Founding member
Over 1000 posts
#17
good for you gerard! you're really coming along.
i visited the rockwell museum and man what a snore-fest. his work is so well done but soooo dull. i saw a huge francis bacon show at the met last week - very disturbing but amazing. like a bad acid trip on canvas.
 

justine

stop the penistry
Over 1000 posts
#20
i like rockwell! sure, it's idealised americana, but it's beautifully rendered and there's so much character in his figures.
 

Gerard K H Love

Appreciate your friends
Over 5000 posts
#21

I was in a hurry earlier when I posted the other image, but I like the way he does his brush strokes like he's showing a flow within the composition. I say that like I know something but we all know better. It is more interesting knowing that V. Van Gogh was mentally disturbed and looked at things from a different perspective. While at the Norton Simon Museum I was quite entertained looking at his paintings up close and noticing every brush stroke. He was probably not a raging lunatic.
 

d gray

tried to do his best but could not
Founding member
Over 1000 posts
#22
I like Francis Bacon, also. there's a good doc at ubuweb on Bacon.

link.
i've seen that a few times it's really great - any lucien freud fans will dig this - the only (as far as i'm aware) video interview with him. another great freak.

i liked rockwell less after i saw his originals at the museum. his prelims have much more life than the finished paintings which i found pretty dry.

anyone been to the van gogh museum in amsterdam? amazing to see the progression of his style as he got more and more unbalanced. his letters are worth reading as well -
 

Bukfan

"The law is wrong; I am right"
Over 5000 posts
#24
anyone been to the van gogh museum in amsterdam? amazing to see the progression of his style as he got more and more unbalanced. his letters are worth reading as well -
Yes, I was there in 2002. One of the first early paintings you see is the one with the potato eaters (a quite realistic painting), and one of the last paintings is the one with the crows, which is a bit weird. I rented one of the museum's audio devices so I could listen to the commentator speaking about some of the paintings while I was looking at them.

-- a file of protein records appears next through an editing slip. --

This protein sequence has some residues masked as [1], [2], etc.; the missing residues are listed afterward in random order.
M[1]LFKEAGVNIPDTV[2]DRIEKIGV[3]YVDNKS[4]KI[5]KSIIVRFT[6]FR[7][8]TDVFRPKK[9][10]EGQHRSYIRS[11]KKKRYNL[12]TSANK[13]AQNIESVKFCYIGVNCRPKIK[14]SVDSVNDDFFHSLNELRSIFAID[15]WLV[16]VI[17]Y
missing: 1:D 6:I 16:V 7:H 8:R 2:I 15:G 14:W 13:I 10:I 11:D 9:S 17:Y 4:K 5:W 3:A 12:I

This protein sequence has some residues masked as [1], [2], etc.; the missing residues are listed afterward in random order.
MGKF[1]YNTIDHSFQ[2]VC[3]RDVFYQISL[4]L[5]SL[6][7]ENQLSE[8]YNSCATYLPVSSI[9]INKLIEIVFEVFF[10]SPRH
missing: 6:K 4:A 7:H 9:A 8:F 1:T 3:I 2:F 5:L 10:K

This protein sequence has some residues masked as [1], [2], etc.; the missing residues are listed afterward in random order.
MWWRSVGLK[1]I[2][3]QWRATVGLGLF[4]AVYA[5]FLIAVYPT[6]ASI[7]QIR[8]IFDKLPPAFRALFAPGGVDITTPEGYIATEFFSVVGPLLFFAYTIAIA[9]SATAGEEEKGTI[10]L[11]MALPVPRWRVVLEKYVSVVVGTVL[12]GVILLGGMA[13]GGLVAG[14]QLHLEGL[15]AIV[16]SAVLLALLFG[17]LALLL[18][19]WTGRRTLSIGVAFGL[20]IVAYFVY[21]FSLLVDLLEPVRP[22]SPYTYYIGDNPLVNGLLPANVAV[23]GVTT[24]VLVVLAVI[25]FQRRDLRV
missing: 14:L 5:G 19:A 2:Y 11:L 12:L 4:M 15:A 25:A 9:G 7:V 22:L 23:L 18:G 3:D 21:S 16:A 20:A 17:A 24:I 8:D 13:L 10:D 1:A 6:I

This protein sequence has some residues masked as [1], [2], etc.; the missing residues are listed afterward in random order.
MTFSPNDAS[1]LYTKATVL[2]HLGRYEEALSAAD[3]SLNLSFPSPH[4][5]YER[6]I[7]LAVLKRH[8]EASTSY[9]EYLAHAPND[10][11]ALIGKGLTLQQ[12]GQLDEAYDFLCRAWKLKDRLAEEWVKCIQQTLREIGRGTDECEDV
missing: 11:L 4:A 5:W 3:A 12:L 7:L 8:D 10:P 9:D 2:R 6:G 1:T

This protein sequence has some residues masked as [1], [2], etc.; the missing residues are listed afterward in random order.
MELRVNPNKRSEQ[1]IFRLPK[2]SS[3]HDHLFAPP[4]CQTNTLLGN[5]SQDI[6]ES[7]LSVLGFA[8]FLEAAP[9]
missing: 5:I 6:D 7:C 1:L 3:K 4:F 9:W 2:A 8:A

I have a book of his letters to his brother Theo, but I have'nt read it yet.
 
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jordan

lothario speedwagon
Over 1000 posts
#25
i like a lot of comic book art - jim woodring, kim deitch, dan clowes, kevin huizenga, seth, chris ware, etc...

as far as "fine" art or what gets shown in galleries, the artists i like usually fall under the label "pop surrealism" - joe vaux, alex gross, ray caesar, mark ryden, blaine fontana, alex pardee, greg simkins, nathan spoor, roland tamayo, and so on...

and then there's always luigi serafini, the king among kings. if you're interested in serafini, i know of a great chapbook with tons of info...
 
#26
I was at the Van Gogh museum back in December 2005. It's hard to take it all in. I can't spend more than about 2 hours in a place like that; my brain gets overwhelmed. But I did see a good number of pieces that I had never seen before and these really struck me with the breadth of his work.

Here's one that I was able to score a t-shirt of outside the museum

Rather prophetic, no?:

early-paintings-by-vincent-van-gogh-16.jpg


Here's another from 1886:

 

LickTheStar

Sad Flower in the Sand
Over 1000 posts
#27
Oh the smoking skeleton is a Van Gogh? I've been looking at it on the cover of David Sedaris's latest book for more than a year and loving it... Great piece.
 
#28
Indeed, and I would think for sure that Sedaris would credit him.

It's actually a fairly small piece; maybe 16" x 20" and it's on the second floor (if I remember correctly) in a glass case along with many other pieces. I think that there may be at least two versions of this, because the image I posted is slightly different (more torso) from the one I think I saw. But my memory isn't so good.
 

Black Swan

Abord the Yorikke!
Over 1000 posts
#29
anyone been to the van gogh museum in amsterdam? amazing to see the progression of his style as he got more and more unbalanced. his letters are worth reading as well -
Last year I visited the Amsterdam Van Gogh Museum and spend one night in a youth hostel nearby called he Van Gogh Hostel. It was a wonderful stay, spent several hours in the Museum.
This April, I also visited the Kräller Müller Museum in Ottario, near Arnhem, maybe 2 hours away from Amsterdam. It is one of the most beautiful museum of Modern Art in the World. They also have a large collection of Van Gogh paintings. It is set in the middle of a beautiful park, well worth the visit.

100_0186.JPG 100_0187.JPG